December 29, 2019
First Sunday of Christmas
Please pray with me,
May the words of my mouth and the meditations of all of our hearts be acceptable in your sight, O God, our rock, our strength and our redeemer. Amen.
I’m not gonna lie, this gospel text, in the midst of the Christmas season is a tough one. It’s hard to hear about the slaughter of the innocents when we are basking in the light of the word made flesh, the prince of peace come among us on a silent and holy night.
Yet here it is.
We enter into the birth story with a character that is not excited or hopeful about the birth of a savior. This Herod is not excited about this birth because it will change the status quo. And for Herod, the status quo is good, because it benefits him, so he wants to maintain it.
While we hear of his actions and cringe, yet at the same time, we are almost immune to the same rage and death around us today. It’s far too easy to fall into the status quo, a place we feel comfortable because any change would mean discomfort for ourselves.
And so, on the fifth day of Christmas we hear this text and struggle with how it fits into the Christmas season.
Yet this text, with its discomfort has something to say to us today.
First, in this season of Christmas, it is okay and holy, even, to pause and reflect upon the evil that exists in the world around us. That even though God sent Jesus into the world, there are times and places when evil prevails, and it is not of God’s doing, it is of our own doing through our sinfulness and brokenness. So we need to continually have our eyes opened to stop and see the evil around us and how with God present in the world though the birth of Jesus, we are called to respond to the evil around us.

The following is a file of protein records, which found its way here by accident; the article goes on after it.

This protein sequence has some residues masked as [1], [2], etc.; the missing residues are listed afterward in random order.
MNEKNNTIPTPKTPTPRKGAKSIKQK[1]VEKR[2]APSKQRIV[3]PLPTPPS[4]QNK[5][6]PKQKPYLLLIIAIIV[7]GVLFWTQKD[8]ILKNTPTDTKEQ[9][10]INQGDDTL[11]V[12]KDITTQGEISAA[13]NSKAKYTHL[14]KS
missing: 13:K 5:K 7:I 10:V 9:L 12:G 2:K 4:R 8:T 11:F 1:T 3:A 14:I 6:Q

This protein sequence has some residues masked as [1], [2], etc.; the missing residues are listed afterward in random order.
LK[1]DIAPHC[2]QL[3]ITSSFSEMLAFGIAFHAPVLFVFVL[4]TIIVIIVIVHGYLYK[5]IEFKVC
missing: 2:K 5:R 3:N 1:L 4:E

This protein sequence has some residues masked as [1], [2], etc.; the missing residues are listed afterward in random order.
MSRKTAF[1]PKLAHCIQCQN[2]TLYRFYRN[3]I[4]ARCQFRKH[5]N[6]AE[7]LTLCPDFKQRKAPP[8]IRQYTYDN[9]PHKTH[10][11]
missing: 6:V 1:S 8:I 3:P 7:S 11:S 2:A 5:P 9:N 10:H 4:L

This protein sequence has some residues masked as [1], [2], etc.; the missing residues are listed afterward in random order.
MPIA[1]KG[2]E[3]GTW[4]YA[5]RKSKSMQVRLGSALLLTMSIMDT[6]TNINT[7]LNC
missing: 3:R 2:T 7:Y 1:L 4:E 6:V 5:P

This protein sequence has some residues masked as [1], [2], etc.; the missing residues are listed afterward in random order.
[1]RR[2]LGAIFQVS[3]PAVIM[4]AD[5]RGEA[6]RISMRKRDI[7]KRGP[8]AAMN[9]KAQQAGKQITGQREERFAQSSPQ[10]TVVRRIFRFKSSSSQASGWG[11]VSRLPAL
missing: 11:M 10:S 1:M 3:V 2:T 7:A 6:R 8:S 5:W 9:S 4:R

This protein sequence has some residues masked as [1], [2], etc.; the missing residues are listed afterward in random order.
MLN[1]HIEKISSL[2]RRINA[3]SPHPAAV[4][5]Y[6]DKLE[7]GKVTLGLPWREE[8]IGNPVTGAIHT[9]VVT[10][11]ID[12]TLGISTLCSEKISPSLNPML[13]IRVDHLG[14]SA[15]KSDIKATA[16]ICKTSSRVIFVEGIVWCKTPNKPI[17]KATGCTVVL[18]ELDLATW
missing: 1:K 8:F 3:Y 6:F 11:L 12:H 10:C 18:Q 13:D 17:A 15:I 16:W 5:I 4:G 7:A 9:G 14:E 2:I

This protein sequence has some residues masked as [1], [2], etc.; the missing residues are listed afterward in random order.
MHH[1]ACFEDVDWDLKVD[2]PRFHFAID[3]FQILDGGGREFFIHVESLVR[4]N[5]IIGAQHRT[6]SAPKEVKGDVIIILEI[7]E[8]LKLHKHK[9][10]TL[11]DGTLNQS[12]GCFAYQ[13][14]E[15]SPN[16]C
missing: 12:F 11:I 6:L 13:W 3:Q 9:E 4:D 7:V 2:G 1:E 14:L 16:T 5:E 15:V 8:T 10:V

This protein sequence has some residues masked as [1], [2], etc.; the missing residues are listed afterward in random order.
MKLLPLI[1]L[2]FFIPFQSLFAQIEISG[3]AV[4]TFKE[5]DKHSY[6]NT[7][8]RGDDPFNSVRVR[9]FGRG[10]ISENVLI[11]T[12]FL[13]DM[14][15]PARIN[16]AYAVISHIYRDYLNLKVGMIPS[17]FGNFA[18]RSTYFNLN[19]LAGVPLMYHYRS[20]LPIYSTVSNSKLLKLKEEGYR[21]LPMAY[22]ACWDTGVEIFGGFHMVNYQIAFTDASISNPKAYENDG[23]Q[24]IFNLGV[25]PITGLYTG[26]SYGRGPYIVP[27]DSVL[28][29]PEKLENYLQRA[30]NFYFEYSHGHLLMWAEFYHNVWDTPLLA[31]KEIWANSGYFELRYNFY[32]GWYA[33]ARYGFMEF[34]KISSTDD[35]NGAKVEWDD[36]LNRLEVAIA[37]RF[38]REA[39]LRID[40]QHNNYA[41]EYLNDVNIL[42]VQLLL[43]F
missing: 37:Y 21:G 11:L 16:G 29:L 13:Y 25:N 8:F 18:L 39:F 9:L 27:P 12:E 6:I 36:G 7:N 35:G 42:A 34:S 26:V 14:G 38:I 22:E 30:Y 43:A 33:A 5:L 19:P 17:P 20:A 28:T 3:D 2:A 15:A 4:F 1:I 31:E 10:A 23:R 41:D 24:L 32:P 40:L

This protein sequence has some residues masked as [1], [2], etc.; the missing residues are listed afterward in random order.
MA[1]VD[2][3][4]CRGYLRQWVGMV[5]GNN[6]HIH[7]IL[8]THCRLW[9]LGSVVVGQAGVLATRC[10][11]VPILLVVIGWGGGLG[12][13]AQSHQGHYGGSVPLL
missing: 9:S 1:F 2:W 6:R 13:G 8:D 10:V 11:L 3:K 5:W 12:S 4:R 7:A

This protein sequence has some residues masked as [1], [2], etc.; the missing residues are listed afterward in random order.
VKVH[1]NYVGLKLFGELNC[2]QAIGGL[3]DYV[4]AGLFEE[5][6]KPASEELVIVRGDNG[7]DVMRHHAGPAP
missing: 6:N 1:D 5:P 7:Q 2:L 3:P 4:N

Secondly, that we are continually called to put our trust not in humanity, or human rulers, but in God. How we respond to evil at work in our world and the sadness, anger and death it causes, is our call as Christians. We are called to speak hear the voices of those weeping and mourning. We are called to acknowledge their pain and suffering. And we are called to respond in God’s love and grace working for justice and peace in all the world.
Our call is to respond not out of fear, but out of love, care and compassion for all of God’s children. Our call is to see the presence of Christ in our midst – in the birth of a baby, in the feeding of our neighbors, in sharing space at a table with strangers, in a simple act of kindness to someone we don’t know.
Our call is to respond out of love.
Friends, we are coming to the end of a year that has been incredibly divisive. Our culture has seen a shift that makes it okay to put down others for different beliefs, to pick on those who are different than we are and to almost be proud about acting this way. Friends, this MUST stop. These actions are not living out of God’s love. They are examples of living out of fear. Fear of being wrong, fear of letting others truly be themselves and fear of being vulnerable.